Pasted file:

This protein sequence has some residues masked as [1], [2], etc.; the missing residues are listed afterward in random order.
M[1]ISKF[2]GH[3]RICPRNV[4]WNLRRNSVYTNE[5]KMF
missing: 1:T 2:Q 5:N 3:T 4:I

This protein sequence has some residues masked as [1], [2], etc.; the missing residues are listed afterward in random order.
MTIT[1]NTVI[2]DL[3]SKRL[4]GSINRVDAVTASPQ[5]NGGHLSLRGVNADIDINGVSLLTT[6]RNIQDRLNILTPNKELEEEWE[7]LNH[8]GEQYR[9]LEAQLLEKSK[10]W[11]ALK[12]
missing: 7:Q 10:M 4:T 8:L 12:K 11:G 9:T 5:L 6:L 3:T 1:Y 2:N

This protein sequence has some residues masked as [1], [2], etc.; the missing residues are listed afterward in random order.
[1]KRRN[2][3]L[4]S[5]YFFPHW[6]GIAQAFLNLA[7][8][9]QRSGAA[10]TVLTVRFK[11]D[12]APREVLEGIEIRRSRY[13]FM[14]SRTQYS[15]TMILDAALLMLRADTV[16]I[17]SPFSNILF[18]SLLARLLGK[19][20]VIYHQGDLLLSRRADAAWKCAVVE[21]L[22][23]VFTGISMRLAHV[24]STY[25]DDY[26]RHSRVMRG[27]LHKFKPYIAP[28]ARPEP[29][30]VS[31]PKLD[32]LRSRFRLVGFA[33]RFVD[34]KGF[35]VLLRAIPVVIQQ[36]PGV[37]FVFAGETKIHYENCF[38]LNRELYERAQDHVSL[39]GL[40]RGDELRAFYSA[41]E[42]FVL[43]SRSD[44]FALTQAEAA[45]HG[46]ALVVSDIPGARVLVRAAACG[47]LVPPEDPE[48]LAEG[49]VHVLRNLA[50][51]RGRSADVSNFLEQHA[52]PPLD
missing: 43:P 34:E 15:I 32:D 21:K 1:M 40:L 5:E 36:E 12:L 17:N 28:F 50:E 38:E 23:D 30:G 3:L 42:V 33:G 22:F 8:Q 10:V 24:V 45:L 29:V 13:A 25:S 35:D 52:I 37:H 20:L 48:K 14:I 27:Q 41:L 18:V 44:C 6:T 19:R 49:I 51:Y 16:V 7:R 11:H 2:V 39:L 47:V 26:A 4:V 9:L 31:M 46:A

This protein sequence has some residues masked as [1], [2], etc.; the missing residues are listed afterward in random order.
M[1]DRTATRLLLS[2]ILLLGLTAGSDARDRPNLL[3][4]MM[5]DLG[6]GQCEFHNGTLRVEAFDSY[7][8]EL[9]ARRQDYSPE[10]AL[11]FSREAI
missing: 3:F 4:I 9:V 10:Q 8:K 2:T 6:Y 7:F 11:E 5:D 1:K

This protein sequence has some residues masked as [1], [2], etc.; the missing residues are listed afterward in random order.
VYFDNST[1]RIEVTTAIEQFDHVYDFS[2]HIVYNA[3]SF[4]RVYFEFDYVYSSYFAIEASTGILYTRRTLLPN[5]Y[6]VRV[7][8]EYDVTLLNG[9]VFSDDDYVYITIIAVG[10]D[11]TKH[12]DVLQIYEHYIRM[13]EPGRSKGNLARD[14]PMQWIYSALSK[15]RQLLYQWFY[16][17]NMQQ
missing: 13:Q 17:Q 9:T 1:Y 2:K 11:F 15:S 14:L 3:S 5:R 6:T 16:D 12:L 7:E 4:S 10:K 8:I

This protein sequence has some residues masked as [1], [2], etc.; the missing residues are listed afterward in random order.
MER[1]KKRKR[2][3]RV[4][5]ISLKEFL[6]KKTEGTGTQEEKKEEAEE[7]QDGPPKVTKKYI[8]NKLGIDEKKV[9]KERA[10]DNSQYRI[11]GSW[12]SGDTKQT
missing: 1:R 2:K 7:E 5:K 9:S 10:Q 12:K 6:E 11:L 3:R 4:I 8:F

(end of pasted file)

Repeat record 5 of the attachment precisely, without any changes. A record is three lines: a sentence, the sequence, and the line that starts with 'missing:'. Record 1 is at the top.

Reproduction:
This protein sequence has some residues masked as [1], [2], etc.; the missing residues are listed afterward in random order.
VYFDNST[1]RIEVTTAIEQFDHVYDFS[2]HIVYNA[3]SF[4]RVYFEFDYVYSSYFAIEASTGILYTRRTLLPN[5]Y[6]VRV[7][8]EYDVTLLNG[9]VFSDDDYVYITIIAVG[10]D[11]TKH[12]DVLQIYEHYIRM[13]EPGRSKGNLARD[14]PMQWIYSALSK[15]RQLLYQWFY[16][17]NMQQ
missing: 13:Q 17:Q 9:T 1:Y 2:K 11:F 15:S 14:L 3:S 5:R 6:T 16:D 12:L 7:E 4:S 10:K 8:I